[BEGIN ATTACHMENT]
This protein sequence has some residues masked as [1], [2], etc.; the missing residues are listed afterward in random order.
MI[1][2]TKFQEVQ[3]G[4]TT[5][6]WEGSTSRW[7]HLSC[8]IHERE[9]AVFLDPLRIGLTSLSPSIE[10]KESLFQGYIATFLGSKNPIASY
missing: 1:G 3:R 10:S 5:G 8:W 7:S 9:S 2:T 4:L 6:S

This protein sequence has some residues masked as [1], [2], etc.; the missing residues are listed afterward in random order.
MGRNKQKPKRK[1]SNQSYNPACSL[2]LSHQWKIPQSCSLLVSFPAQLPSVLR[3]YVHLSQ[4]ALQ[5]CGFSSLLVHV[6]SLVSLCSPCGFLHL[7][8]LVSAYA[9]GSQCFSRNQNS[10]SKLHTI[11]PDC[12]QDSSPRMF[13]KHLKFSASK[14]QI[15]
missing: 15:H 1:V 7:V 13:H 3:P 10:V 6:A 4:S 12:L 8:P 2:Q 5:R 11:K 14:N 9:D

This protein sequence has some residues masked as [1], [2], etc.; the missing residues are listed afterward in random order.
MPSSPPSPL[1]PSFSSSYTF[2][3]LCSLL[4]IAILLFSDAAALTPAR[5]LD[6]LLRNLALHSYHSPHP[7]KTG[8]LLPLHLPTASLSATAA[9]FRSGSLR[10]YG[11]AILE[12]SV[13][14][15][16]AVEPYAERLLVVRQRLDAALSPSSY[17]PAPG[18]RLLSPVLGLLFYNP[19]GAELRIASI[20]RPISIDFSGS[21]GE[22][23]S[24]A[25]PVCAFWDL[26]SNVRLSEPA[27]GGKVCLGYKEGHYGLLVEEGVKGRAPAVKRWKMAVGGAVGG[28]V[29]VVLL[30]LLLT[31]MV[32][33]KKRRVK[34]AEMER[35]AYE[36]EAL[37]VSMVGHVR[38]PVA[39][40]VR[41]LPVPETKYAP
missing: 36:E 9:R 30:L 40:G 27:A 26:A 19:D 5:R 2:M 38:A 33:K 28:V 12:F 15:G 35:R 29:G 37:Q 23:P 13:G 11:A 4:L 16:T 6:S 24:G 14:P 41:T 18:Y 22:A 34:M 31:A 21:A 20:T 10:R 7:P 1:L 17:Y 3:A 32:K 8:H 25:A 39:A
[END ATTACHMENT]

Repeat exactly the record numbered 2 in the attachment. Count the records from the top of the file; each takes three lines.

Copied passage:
This protein sequence has some residues masked as [1], [2], etc.; the missing residues are listed afterward in random order.
MGRNKQKPKRK[1]SNQSYNPACSL[2]LSHQWKIPQSCSLLVSFPAQLPSVLR[3]YVHLSQ[4]ALQ[5]CGFSSLLVHV[6]SLVSLCSPCGFLHL[7][8]LVSAYA[9]GSQCFSRNQNS[10]SKLHTI[11]PDC[12]QDSSPRMF[13]KHLKFSASK[14]QI[15]
missing: 15:H 1:V 7:V 13:H 3:P 10:V 6:A 4:S 12:L 8:P 2:Q 5:R 11:K 14:N 9:D